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The Empire State Building And The Art Of Trump's Deal

One of Donald Trump's most famous deals involved an effort to acquire control of the Empire State Building in the 1990s.
Freddie Scott
FlickrVision/Getty Images
One of Donald Trump's most famous deals involved an effort to acquire control of the Empire State Building in the 1990s.

Donald Trump says he can "make America great again" through his prodigious skills as a dealmaker, using them to reshape trade pacts, prevent Iran from developing nuclear weapons and stop illegal immigration.

His infamous effort to acquire control of the Empire State Building from some of New York's most powerful real estate titans in the 1990s shows how aggressive he can be, the kind of people he's willing to do business with and how he can still make money even when he loses.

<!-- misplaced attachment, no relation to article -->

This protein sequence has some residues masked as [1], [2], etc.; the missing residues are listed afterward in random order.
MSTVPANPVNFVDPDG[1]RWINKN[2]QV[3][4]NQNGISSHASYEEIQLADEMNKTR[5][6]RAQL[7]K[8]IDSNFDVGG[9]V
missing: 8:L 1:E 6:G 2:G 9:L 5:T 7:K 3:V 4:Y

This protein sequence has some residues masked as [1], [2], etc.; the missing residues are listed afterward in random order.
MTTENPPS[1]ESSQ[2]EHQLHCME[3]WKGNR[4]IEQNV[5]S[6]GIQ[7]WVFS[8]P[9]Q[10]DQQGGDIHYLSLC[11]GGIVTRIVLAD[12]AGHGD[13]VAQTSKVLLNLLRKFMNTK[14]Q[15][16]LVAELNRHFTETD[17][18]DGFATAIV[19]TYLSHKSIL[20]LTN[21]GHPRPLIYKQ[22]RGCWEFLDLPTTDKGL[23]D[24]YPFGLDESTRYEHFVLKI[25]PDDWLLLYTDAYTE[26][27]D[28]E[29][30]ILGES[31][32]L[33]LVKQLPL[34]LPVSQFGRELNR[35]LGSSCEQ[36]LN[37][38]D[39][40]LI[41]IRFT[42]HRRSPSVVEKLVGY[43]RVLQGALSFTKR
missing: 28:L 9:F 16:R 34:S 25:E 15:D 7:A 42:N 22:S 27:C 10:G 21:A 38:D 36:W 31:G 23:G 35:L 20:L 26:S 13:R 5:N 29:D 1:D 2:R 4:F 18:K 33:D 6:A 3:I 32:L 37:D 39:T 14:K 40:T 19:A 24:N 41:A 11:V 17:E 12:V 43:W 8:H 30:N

"It was kind of like one member of New York real estate royalty taking on another member. It was something I had never seen happen before and haven't seen happen since," says Michael Cohen, tri-state president of Colliers International, a commercial real estate firm.

In the early 1990s, Trump was in one of his periodic rough patches as a businessman, having defaulted on $1 billion worth of debt during one of New York's real estate downturns. Then one day his second wife, Marla Maples, happened to meet Kiiko Nakahara at a gym. Nakahara suggested she and Trump meet to talk about the Empire State Building, says Raymond Hannigan of the law firm Herrick Feinstein. Nakahara was the daughter of one of Japan's richest and most notorious men, Hideki Yokoi, who was widely thought to have ties to organized crime and was then doing time in prison.